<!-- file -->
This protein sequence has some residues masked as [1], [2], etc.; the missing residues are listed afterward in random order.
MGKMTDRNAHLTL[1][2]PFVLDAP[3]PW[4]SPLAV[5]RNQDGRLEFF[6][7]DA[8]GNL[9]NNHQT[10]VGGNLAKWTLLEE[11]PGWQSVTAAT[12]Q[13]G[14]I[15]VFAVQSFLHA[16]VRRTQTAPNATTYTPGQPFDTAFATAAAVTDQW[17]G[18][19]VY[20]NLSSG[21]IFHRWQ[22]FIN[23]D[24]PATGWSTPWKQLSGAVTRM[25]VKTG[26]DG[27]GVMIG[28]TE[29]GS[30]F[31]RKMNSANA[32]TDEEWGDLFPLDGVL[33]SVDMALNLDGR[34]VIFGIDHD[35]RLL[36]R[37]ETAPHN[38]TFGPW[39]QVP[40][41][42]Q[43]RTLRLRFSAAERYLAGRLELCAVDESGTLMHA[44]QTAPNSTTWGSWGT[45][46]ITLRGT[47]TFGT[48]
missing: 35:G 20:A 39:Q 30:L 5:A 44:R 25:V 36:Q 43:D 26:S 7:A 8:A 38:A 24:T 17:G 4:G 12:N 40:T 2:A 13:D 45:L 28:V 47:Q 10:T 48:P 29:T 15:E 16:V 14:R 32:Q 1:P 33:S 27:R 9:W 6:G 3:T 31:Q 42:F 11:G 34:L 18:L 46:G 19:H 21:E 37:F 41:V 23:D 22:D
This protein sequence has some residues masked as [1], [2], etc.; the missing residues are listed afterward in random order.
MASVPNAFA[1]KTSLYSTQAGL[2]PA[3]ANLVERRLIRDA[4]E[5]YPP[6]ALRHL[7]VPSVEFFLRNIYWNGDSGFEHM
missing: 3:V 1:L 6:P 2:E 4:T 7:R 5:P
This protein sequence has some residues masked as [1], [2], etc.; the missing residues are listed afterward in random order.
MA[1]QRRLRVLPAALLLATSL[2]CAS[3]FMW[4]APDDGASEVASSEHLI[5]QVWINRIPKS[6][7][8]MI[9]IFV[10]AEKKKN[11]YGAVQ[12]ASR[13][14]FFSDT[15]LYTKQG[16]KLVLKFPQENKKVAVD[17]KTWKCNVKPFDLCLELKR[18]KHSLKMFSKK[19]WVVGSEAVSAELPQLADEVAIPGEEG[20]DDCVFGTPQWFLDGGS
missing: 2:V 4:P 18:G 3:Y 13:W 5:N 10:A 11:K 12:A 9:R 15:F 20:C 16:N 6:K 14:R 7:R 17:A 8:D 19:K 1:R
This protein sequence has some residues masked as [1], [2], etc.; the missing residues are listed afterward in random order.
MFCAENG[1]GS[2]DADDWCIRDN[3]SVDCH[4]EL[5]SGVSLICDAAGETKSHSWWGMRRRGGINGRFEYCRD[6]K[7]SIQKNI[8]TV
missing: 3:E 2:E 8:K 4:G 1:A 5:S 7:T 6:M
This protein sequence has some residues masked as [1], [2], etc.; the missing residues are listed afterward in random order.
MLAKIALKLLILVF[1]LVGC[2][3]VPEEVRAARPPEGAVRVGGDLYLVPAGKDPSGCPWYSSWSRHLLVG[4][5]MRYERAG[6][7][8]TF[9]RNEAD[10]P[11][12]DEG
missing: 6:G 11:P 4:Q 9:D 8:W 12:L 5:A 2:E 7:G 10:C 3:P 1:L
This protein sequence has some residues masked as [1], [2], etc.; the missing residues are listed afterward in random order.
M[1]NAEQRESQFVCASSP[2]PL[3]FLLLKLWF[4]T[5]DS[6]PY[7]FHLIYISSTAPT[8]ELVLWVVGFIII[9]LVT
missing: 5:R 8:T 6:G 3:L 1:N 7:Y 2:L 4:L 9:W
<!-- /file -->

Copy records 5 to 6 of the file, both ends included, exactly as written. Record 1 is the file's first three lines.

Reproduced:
This protein sequence has some residues masked as [1], [2], etc.; the missing residues are listed afterward in random order.
MLAKIALKLLILVF[1]LVGC[2][3]VPEEVRAARPPEGAVRVGGDLYLVPAGKDPSGCPWYSSWSRHLLVG[4][5]MRYERAG[6][7][8]TF[9]RNEAD[10]P[11][12]DEG
missing: 6:G 11:P 4:Q 9:D 8:W 12:L 5:A 2:E 7:G 10:C 3:P 1:L
This protein sequence has some residues masked as [1], [2], etc.; the missing residues are listed afterward in random order.
M[1]NAEQRESQFVCASSP[2]PL[3]FLLLKLWF[4]T[5]DS[6]PY[7]FHLIYISSTAPT[8]ELVLWVVGFIII[9]LVT
missing: 5:R 8:T 6:G 3:L 1:N 7:Y 2:L 4:L 9:W